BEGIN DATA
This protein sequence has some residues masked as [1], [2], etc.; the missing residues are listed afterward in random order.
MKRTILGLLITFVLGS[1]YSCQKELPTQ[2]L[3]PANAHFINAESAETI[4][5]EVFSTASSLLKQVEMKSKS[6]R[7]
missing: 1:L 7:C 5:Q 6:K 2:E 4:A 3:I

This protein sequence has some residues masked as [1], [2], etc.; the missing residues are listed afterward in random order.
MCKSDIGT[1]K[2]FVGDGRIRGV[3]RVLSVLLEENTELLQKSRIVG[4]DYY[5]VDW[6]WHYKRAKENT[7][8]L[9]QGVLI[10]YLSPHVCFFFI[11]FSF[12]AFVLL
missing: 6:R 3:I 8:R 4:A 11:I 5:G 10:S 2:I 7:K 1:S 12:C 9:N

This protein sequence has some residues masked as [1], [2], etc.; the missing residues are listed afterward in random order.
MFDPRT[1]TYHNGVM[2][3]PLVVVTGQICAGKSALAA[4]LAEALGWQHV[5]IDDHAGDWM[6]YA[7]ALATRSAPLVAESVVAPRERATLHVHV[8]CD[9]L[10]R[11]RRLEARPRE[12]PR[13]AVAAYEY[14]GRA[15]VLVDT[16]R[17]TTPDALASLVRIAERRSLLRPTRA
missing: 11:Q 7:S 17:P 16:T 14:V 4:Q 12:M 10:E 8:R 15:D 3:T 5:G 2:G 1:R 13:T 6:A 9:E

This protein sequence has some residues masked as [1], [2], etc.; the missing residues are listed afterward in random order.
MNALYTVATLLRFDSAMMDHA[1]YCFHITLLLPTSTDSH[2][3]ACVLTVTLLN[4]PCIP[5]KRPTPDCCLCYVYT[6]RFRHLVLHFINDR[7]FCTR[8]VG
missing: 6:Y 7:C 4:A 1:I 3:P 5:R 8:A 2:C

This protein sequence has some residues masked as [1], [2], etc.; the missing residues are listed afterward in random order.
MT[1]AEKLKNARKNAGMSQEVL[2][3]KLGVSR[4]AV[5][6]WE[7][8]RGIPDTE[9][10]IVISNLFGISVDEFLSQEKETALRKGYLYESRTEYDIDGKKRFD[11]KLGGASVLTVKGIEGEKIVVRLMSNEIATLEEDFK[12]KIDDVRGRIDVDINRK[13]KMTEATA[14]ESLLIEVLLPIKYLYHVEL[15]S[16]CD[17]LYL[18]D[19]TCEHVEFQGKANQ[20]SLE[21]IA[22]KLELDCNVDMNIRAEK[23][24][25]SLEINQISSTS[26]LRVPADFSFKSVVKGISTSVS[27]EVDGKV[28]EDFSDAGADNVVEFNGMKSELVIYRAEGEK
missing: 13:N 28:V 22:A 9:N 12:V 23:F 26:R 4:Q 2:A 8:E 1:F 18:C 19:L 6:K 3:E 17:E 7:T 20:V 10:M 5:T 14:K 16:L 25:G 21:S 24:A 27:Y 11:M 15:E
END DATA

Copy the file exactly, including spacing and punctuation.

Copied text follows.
This protein sequence has some residues masked as [1], [2], etc.; the missing residues are listed afterward in random order.
MKRTILGLLITFVLGS[1]YSCQKELPTQ[2]L[3]PANAHFINAESAETI[4][5]EVFSTASSLLKQVEMKSKS[6]R[7]
missing: 1:L 7:C 5:Q 6:K 2:E 4:A 3:I

This protein sequence has some residues masked as [1], [2], etc.; the missing residues are listed afterward in random order.
MCKSDIGT[1]K[2]FVGDGRIRGV[3]RVLSVLLEENTELLQKSRIVG[4]DYY[5]VDW[6]WHYKRAKENT[7][8]L[9]QGVLI[10]YLSPHVCFFFI[11]FSF[12]AFVLL
missing: 6:R 3:I 8:R 4:A 11:I 5:G 10:S 2:I 7:K 1:S 12:C 9:N

This protein sequence has some residues masked as [1], [2], etc.; the missing residues are listed afterward in random order.
MFDPRT[1]TYHNGVM[2][3]PLVVVTGQICAGKSALAA[4]LAEALGWQHV[5]IDDHAGDWM[6]YA[7]ALATRSAPLVAESVVAPRERATLHVHV[8]CD[9]L[10]R[11]RRLEARPRE[12]PR[13]AVAAYEY[14]GRA[15]VLVDT[16]R[17]TTPDALASLVRIAERRSLLRPTRA
missing: 11:Q 7:S 17:P 16:T 14:V 4:Q 12:M 10:E 8:R 15:D 3:T 5:G 2:G 1:R 13:T 6:A 9:E

This protein sequence has some residues masked as [1], [2], etc.; the missing residues are listed afterward in random order.
MNALYTVATLLRFDSAMMDHA[1]YCFHITLLLPTSTDSH[2][3]ACVLTVTLLN[4]PCIP[5]KRPTPDCCLCYVYT[6]RFRHLVLHFINDR[7]FCTR[8]VG
missing: 6:Y 7:C 4:A 1:I 3:P 5:R 8:A 2:C

This protein sequence has some residues masked as [1], [2], etc.; the missing residues are listed afterward in random order.
MT[1]AEKLKNARKNAGMSQEVL[2][3]KLGVSR[4]AV[5][6]WE[7][8]RGIPDTE[9][10]IVISNLFGISVDEFLSQEKETALRKGYLYESRTEYDIDGKKRFD[11]KLGGASVLTVKGIEGEKIVVRLMSNEIATLEEDFK[12]KIDDVRGRIDVDINRK[13]KMTEATA[14]ESLLIEVLLPIKYLYHVEL[15]S[16]CD[17]LYL[18]D[19]TCEHVEFQGKANQ[20]SLE[21]IA[22]KLELDCNVDMNIRAEK[23][24][25]SLEINQISSTS[26]LRVPADFSFKSVVKGISTSVS[27]EVDGKV[28]EDFSDAGADNVVEFNGMKSELVIYRAEGEK
missing: 13:N 28:V 22:A 9:N 12:V 23:F 26:R 4:Q 2:A 8:E 1:F 18:C 19:L 6:K 3:E 17:E 7:T 20:V 10:M 5:T 14:K 16:L 25:G 21:S 24:A 27:Y 11:M 15:E